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Going with the flow


UK FOUNDATION contractor May Gurney Piling has been working on a section of the Rochdale Canal as part of a £23.8M restoration project by British Waterways.

The project will once more make the canal navigable for its entire 51.5km length, from Sowerby Bridge in West Yorkshire across the Pennines to Manchester.

May Gurney is installing piles for a bridge abutment at Castleton, one of the places where the canal was blocked when roads superseded the waterways.

When the old bridge was demolished it was allowed to collapse into the canal, leaving the walls and the foundations in place. The new bridge will allow boat passage once more.

The old walls were heavy sandstone masonry penetrating 5m below ground and would have been a significant obstruction to new piled foundations. They could not easily be removed without major disruption to the road system or to the abundant services in the roadside.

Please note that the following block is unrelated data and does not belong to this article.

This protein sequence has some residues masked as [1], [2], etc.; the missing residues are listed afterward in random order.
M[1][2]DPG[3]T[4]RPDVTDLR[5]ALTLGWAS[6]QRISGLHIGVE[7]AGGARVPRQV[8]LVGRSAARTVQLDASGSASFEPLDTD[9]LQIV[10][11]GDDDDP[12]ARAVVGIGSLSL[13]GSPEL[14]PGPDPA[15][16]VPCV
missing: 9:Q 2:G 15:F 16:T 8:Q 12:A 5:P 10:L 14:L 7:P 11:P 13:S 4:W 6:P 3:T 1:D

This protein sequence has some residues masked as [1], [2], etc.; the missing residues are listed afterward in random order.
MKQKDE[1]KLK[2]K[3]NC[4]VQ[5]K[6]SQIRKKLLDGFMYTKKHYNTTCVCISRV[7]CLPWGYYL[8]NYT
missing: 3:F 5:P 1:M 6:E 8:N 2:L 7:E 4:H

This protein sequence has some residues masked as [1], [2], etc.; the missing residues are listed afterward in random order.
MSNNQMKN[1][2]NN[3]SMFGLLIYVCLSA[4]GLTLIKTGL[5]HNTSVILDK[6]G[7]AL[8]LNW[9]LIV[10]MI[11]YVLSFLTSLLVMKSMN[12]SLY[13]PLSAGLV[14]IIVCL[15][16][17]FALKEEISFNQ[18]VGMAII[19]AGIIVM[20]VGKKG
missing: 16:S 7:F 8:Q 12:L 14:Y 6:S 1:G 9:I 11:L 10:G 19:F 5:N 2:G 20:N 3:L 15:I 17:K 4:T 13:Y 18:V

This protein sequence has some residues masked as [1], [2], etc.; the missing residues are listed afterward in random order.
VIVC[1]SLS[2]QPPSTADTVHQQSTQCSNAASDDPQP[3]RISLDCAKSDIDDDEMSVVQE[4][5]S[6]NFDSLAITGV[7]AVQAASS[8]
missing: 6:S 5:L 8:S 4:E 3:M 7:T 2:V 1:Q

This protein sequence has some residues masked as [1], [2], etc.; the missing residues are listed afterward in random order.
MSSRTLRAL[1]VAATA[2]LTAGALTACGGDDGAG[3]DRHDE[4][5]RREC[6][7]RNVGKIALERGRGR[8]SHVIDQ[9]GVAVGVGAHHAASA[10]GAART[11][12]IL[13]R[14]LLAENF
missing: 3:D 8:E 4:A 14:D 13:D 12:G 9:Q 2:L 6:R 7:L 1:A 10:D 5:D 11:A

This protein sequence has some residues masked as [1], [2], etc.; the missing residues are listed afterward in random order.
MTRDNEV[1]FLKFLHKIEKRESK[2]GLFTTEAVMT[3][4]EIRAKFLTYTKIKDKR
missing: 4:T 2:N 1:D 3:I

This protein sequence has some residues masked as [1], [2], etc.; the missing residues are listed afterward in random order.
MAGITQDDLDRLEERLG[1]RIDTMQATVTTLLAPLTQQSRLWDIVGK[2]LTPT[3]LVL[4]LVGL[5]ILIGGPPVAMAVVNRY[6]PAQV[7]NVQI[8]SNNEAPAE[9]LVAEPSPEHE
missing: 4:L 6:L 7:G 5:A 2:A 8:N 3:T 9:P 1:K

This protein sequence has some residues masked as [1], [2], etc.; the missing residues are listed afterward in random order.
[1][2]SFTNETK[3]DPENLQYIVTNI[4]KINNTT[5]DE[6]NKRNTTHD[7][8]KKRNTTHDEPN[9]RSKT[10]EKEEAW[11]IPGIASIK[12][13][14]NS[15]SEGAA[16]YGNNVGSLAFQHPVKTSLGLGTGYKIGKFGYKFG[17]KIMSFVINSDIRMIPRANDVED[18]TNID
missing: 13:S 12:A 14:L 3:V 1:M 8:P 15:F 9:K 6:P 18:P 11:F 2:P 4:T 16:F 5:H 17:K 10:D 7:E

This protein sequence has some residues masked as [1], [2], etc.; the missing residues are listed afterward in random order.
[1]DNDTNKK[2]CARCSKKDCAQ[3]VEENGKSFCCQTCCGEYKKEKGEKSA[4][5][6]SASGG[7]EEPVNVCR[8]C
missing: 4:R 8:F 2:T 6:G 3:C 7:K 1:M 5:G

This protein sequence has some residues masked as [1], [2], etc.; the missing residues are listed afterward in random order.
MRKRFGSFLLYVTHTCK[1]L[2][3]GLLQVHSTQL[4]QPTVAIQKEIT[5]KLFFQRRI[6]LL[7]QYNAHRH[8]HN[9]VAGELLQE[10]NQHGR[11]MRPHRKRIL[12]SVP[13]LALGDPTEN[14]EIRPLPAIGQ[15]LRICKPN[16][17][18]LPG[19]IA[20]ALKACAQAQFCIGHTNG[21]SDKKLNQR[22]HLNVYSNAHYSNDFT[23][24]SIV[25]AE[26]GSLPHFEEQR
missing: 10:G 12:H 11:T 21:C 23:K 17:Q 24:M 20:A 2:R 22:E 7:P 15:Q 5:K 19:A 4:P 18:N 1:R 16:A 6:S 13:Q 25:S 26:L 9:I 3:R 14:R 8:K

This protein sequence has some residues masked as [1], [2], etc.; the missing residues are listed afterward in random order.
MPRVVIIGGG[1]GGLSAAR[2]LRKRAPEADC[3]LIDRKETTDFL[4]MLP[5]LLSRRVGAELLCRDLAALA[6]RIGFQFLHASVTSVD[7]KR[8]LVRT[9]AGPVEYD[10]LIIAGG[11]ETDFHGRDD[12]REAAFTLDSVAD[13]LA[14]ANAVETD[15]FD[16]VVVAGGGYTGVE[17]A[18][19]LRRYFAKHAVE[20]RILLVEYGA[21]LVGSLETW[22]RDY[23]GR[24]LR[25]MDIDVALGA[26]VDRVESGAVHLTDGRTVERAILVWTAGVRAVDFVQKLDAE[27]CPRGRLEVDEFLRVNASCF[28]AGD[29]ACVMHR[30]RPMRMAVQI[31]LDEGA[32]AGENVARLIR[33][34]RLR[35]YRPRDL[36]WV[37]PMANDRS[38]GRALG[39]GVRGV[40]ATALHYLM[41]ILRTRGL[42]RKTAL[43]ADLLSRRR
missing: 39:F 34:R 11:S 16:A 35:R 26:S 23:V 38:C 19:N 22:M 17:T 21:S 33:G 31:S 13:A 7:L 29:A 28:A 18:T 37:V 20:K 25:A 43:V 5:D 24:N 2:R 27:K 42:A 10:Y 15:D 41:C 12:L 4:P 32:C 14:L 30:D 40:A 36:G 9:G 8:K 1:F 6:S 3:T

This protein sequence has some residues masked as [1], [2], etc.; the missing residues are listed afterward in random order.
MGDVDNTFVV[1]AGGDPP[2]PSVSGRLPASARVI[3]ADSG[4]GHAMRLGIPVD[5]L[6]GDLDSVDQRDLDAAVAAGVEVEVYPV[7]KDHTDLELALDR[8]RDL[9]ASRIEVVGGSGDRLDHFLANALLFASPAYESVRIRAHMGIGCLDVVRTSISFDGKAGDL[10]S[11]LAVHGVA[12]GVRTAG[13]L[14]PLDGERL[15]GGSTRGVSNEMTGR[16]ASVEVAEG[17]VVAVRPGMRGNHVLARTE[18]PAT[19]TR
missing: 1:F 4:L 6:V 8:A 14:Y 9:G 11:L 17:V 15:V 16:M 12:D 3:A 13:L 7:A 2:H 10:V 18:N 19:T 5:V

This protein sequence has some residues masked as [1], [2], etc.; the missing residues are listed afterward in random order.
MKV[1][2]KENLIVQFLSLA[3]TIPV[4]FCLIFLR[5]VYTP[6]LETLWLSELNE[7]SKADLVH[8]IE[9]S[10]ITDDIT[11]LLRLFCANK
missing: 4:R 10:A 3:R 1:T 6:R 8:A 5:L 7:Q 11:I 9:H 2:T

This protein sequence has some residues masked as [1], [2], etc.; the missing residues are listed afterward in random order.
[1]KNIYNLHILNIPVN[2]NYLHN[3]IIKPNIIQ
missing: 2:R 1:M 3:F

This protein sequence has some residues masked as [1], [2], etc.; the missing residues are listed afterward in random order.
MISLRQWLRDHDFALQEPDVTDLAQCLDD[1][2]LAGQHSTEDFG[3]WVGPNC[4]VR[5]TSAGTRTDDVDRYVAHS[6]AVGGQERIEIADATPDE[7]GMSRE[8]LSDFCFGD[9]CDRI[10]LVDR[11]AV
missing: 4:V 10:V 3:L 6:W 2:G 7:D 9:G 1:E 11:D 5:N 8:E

May Gurney was employed by Balfour Beatty Construction's Civil Engineering Division to install the abutment foundations. May Gurney proposed using its small rotary rig to core through the masonry walls and remove the obstructions before installing the 750mm diameter, 12m deep CFA abutment piles.

The firm probed and cored all the pile positions to remove the foundations without damaging services. Using the small rig allowed traffic flow to be maintained in one half of the carriageway during coring.

With the obstructions removed, the abutment piling was a simple operation, completed in under two weeks.May Gurney then transported its equipment across Rochdale to construct a 120m long cantilever bored pile wall to allow other severed elements of the canal to be re-established.

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